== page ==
Local groups work to end court reporter shortage and speed up Tulsa County case flow

TULSA, Okla. — Allison Hall, a court reporter for 18 years, says there’s a national shortage for court reporters.

Hall says Oklahoma is about 300 hundred court reporters short.

Currently there are between 375 and 400 court reporters working in Oklahoma.

Hall says the Tulsa County case flow has slowed down as a result of the shortage.  She says fewer cases are being litigated, because there aren’t enough court reporters available for court proceedings.

The situation has captured the attention of Oklahoma Supreme Court Chief Justice Doug Combs. This year, he formalized a task force dedicated to investigating solutions to this shortage.

Experts says in the next few years the trouble will be problematic for court systems.

Tulsa County Court Administrator Vicki Cox says backlogged cases aren’t something they keep a count on. However, she did state that officials have noticed the shortage of court reporters, and it’s becoming a problem.

Tulsa Community College and Gordon Cooper Technology Center are both currently enrolling students to train them to become court reporters.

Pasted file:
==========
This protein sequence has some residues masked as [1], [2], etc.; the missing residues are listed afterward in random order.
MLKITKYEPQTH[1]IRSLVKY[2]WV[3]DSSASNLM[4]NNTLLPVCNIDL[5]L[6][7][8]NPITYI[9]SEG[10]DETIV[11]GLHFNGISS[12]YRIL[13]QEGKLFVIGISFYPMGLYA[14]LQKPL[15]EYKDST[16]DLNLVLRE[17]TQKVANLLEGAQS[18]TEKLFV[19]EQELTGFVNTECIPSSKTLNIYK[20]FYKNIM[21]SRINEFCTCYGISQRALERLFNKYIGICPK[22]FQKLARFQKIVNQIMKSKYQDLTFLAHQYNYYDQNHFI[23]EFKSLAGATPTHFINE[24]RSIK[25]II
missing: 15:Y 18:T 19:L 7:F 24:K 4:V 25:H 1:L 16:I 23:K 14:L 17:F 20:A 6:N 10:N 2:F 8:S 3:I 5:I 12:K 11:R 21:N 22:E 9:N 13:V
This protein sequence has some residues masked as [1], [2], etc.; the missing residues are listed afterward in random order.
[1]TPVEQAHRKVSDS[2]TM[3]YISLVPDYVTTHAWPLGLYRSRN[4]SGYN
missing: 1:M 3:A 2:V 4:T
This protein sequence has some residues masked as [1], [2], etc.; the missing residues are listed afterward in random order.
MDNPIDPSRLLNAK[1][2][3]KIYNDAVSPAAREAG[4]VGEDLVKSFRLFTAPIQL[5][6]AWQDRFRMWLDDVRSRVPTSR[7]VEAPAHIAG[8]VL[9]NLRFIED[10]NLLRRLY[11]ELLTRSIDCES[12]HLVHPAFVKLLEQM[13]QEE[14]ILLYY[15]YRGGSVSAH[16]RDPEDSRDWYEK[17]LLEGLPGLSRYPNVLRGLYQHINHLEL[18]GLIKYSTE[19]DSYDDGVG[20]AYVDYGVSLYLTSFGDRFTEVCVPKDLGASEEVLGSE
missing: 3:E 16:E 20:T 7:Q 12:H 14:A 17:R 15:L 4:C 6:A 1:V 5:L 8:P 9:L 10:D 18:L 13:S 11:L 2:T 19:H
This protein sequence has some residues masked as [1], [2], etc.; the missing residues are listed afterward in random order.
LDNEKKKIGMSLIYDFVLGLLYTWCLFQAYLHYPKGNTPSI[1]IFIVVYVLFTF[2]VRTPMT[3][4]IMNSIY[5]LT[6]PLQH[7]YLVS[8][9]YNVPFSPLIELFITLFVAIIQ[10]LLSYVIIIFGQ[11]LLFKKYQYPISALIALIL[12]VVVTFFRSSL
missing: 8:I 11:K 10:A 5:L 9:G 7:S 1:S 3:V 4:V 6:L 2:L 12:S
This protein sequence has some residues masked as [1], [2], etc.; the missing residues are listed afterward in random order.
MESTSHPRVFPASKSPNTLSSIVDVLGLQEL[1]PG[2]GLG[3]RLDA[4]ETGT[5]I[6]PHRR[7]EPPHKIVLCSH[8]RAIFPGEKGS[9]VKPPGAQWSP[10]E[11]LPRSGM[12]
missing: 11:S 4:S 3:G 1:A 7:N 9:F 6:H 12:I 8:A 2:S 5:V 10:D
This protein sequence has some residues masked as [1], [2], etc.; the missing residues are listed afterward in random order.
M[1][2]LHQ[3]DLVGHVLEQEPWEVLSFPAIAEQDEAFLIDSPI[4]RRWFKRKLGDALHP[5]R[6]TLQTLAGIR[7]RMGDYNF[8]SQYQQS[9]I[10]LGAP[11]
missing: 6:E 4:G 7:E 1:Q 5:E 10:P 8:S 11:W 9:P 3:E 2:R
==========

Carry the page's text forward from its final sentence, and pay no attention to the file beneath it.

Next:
To find registration information for Tulsa Community College, you can call 918-595-7200 or visit www.tulsacc.edu/ce. Class is scheduled from January 2, 2018 to June 2019.

Registration information for Gordon can be found at 405-273- 7493 or janis@gctech.edu. Class schedule runs 8 a.m. to 3 p.m. Monday through Thursday and 8 am. To 11 a.m. on Fridays.

It takes two years to finish court reporting school, and salaries typically start at $40,000.

Court reporters also provide close captioning for sporting events, depositions for attorneys, live closed captioning and captioning for deaf individuals.

More than three quarters of court reporters are in their 50’s and 60’s.

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